Spider-Man is still our biggest character. And Conan is very big. The so-called vampire, werewolf, that particular field, whatever you call it, that’s doing well. The kung fu has done fantastically well. The beautiful thing is that the difference between our top-selling books and our just regular books isn’t very great. Virtually everything we’re doing is doing well. I have the feeling that Cadence Industries is really totally delighted with the progress of Marvel.

The success you’ve had with the vampire material is interesting in its own right, because it wasn’t so many years ago that you couldn’t produce something like that. Do you think the code will loosen up any more?
Not really that much more. You know, we’re still always conscious that we’re producing a lot of books for very young kids. I don’t see how it can loosen up much more. But by the same token the Code has to be reasonable. If any little kid six years of age can go to movies and see pictures that are just one bloodbath after another and can watch things of that sort on television hour after hour...apparently it’s the feeling of the Code that it’s very silly not to allow even the mention of the name “vampire”...But I think that, compared to most of the other things that kids are exposed to, our books are still rather tame.

Why did Jack Kirby leave Marvel?
Oh...I don’t even know the real reason. I suspect that Jack just felt maybe like I felt after all those years, I wanted to do something different...that he wanted to do his own thing. The first few years of his career, so many things said by Joe Simon and Jack Kirby...I suspect he woke up one morning and said, gee, all these years everything has said by Stan Lee and Jack Kirby and he probably wanted to prove how good he is on his own.
I know we never had a fight. We got along beautifully. I have the utmost respect for his ability and I wish he’d come back.

There was talk, at the time of the trilogy folded, that he was in fact returning to Marvel.
Yes. I’d met Jack once or twice and told him I’d like to have him back and he seemed very interested. But the last time...I don’t know. Jack is a rather personal person. He keeps things to himself. I dont know what his plans are at this point.

What’s your competition doing that you enjoy?
I don’t want to sound like the kind of guy who isn’t up on what’s happening in the field but I simply, in the past six months, haven’t had time to look at their books. I look at the type of books they’re putting out...the sixty cent books and the twenty cent books and so forth, but I haven’t really read anything of theirs.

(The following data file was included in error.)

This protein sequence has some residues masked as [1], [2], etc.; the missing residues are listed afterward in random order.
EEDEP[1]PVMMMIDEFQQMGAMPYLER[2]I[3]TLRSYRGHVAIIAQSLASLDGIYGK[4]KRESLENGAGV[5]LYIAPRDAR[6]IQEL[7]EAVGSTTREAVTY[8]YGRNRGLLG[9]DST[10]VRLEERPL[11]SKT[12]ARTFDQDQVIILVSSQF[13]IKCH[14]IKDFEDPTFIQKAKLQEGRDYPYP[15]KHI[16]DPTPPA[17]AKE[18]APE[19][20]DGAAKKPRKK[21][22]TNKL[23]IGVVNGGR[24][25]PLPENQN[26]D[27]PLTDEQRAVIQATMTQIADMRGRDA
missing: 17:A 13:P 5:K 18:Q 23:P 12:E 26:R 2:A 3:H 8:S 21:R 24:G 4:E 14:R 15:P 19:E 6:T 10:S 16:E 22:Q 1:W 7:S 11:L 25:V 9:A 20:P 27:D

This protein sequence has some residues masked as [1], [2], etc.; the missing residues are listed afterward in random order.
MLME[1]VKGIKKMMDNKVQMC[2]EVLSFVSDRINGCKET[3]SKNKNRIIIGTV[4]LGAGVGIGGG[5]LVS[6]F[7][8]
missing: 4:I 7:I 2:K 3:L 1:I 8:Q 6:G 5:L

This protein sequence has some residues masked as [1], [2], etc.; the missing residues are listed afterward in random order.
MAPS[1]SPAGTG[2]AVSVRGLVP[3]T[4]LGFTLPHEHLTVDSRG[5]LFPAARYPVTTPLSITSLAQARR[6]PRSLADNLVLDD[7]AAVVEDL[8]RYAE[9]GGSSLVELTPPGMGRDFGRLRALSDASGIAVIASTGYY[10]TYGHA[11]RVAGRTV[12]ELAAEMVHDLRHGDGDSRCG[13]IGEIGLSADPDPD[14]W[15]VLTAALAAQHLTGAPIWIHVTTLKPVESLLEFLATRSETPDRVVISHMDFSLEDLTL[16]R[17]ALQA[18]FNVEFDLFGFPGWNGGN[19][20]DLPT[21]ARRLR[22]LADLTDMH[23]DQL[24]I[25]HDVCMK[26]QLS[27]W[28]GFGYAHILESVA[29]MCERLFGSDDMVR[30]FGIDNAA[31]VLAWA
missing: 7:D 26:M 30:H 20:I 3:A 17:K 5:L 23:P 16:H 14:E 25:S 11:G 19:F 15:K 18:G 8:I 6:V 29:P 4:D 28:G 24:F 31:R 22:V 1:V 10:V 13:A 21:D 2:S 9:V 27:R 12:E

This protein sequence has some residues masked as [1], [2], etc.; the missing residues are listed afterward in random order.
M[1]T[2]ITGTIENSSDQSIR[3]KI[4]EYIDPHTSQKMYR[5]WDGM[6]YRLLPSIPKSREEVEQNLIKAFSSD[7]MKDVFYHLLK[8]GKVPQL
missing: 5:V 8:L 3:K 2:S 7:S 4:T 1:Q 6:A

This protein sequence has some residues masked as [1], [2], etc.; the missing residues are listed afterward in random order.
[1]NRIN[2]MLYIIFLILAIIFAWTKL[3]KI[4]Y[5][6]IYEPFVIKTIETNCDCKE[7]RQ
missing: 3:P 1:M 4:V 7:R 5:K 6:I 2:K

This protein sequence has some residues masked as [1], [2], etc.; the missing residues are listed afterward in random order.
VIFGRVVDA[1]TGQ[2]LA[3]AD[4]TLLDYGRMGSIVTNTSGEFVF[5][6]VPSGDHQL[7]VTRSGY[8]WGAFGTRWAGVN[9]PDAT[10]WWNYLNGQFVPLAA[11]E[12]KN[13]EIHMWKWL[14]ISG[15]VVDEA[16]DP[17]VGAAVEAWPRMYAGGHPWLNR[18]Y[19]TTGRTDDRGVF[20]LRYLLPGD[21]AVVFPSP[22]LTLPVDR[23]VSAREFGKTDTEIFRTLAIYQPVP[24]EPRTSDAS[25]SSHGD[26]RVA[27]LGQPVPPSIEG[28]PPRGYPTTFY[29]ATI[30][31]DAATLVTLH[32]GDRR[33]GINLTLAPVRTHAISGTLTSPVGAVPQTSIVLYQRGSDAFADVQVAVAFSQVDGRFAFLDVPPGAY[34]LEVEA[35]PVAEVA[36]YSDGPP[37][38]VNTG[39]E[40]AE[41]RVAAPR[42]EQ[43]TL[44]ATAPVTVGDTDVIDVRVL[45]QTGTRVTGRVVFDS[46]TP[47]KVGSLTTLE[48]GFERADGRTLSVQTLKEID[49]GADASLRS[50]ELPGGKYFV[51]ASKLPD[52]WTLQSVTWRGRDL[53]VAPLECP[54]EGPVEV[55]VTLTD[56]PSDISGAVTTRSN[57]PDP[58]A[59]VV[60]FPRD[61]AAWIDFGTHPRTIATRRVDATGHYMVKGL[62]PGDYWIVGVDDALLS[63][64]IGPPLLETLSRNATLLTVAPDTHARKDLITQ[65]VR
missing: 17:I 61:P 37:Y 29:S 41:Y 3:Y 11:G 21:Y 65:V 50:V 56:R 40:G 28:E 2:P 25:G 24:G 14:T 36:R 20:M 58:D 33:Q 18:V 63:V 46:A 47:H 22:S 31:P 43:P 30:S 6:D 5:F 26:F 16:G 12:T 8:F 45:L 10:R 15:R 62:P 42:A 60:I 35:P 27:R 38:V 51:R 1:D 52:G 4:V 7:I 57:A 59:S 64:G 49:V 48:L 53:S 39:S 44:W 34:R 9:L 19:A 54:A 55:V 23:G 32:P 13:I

And I wonder what predictions you might have on what effect the new Goodman line will have on the market.
Oh, I’d be very surprised if it has much of an effect. I think it’s reached the point where there isn’t much that can happen...We’re by far the biggest selling company now and have been for quite a while. The only thing that could really hurt us would be ourselves. If we start slackening in our own efforts to produce good material. If we start getting careless. But it would be unlikely that any external source could affect things too much.

The last area I’d like to discuss is the economy. Publishers, like everyone else, are caught up in the inflationary spiral... just how bad are things? What is the outlook? How will Marvel deal with the problems that there are?
I think that we’re really in a pretty good position. The biggest problem, of course, is the increase in the price of paper, the price of printing...when we get a printing raise, in one fell swoop that means a quarter of a million dollars more or somewhere in that neighborhood each time the price is raised. But basically I think we’re in a pretty good spot. We have our audience, we think we know what our audience wants, we seem to have the staff to provide it, and we hope that we’re bright enough and alert enough to move with the times. We’re always trying to anticipate problems. We try to build cushions into our budgets to provide for them.
I worry a little. I wonder after a while if the. economy itself goes sour how long people will be able to afford to spend money on the higher and higher priced publications, not only comics but all of them.
However, I must say that so far there seems to be no diminution of sales. And I really don’t expect that the comic book field will change that radically, because I think there’s always going to be a market for color comics. Because they’re still one of the cheapest and apparently most satisfying forms of entertainment. Luckily, even in a recession, people want to be entertained, they want to take their minds off things. And one of the things that Marvel gives them is entertainment. Just sheer basic entertainment.

And I’m rather hoping that people will always have a quarter or a half dollar or whatever in their pockets for a few hours of entertainment.